Tips for Preventing Readmissions through Patient Follow-up Calls
Cortex provided this blog post to help CORHIO post-acute care stakeholders improve patient follow-up.
Providers are looking to patient follow-up phone calls as a way to keep discharged patients from readmitting to the hospital. At first glance, a follow-up call system may seem easy to implement. And many agree: in a 2016 Cortex survey, we found that 87 percent of SNF/HHA admins reported creating and maintaining programs for follow-up calls. However, after only three months, 80 percent had given up.
Why do so many proactive admins ultimately give up on these programs? And how can you enact a program that will endure and satisfy your patients’ needs?
Answer: Facilities need structure to conduct follow-up calls
Talk with any administrator or clinician who has attempted to run a follow-up call program, and you’ll quickly learn about various challenges, including the following questions:
- Which patients should be called?
- When should they be called?
- At what frequency should they be called?
- What should be asked?
- How should we follow up if they don’t answer?
- How do we gather the information in an actionable format?
Through our experience completing more than 200,000 successful follow-up phone calls, we’ve identified three questions that are the most effective in preventing readmissions:
Are you taking your medications as prescribed?
Have you had any of the following symptoms: fever, nausea, vomiting, chills, weakness, or shortness of breath?
Have you had any falls recently?
At first glance, these questions may seem too simple and obvious, but there are nuances in phone surveys that should be considered.
First, post-acute patients are typically older and struggling with multiple comorbidities. This can lead to difficulty in understanding complex questions, questions using number scales for answers, or questions that use jargon with which patients are not familiar.
Secondly, the real work is done in the follow-up to each answer given by the patient. For example, if a patient responds that she has had a fall recently, the caller should then ask a series of clarifying questions:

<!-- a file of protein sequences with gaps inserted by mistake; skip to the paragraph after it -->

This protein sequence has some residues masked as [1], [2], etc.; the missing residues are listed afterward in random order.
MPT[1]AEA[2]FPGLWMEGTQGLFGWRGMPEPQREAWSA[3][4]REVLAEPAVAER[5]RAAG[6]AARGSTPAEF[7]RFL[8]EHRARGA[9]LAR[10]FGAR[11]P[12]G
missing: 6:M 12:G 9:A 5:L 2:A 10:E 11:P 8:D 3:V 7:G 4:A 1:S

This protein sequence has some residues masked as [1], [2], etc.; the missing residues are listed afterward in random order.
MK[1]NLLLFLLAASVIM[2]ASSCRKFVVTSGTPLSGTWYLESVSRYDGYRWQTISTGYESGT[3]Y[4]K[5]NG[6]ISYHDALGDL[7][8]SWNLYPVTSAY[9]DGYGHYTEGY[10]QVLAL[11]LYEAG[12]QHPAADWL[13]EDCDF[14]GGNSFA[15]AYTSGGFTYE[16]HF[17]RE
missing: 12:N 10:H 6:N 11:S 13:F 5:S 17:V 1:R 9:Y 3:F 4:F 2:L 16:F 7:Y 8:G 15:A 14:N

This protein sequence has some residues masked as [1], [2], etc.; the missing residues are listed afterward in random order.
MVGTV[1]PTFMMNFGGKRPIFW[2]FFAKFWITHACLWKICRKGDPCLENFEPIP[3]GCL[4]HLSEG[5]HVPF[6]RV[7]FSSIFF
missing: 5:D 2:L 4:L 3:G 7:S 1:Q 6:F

- Where did the fall occur?
- Are you injured because of your fall?
- What part of your body was injured in the fall?
- Are you considering seeking medical treatment?
Of course, knowing what to ask and know when, how often, and of whom they should be asked are not the same. How can you decipher when to call and how often? What’s the best method to contact the patient on the first call?
Answer: Keep to a schedule and automate a queue.
There are multiple scenarios that might increase or decrease the number of calls per patient. Some use a 2, 7, 15, 30-day call schedule which boils down to one satisfaction call, two wellness calls, and one reacquisition call. In our experience, this is the best-case scenario for a facility or home health agency. If you don’t have resources for four calls, then we recommend a day 2 satisfaction call and at least one wellness call as a minimum.
The next challenge is automating a queue or, in other words, having patients trickle through a workflow so you know exactly who and when to contact. Without a queue platform, most providers only reach about 10-25% of their patients as it often takes two or three attempts which can be difficult to manage manually.
Preventing readmission isn’t an impossible dream. With the right people asking the right questions at the right time, you can ensure that your patients get the help they need when they need it.
Cortex provides patient satisfaction and wellness calls in real-time to evaluate patient status and health. When an at-risk patient is detected, we immediately route the notice to the most recent care provider. Cortex follows all HIPAA regulations and considers whether the patient is within or outside of the penalizing window the CMS and other payers have identified for readmissions. CORHIO Notifications can be delivered to the Cortex system on behalf of customers, so all patient data is in one place.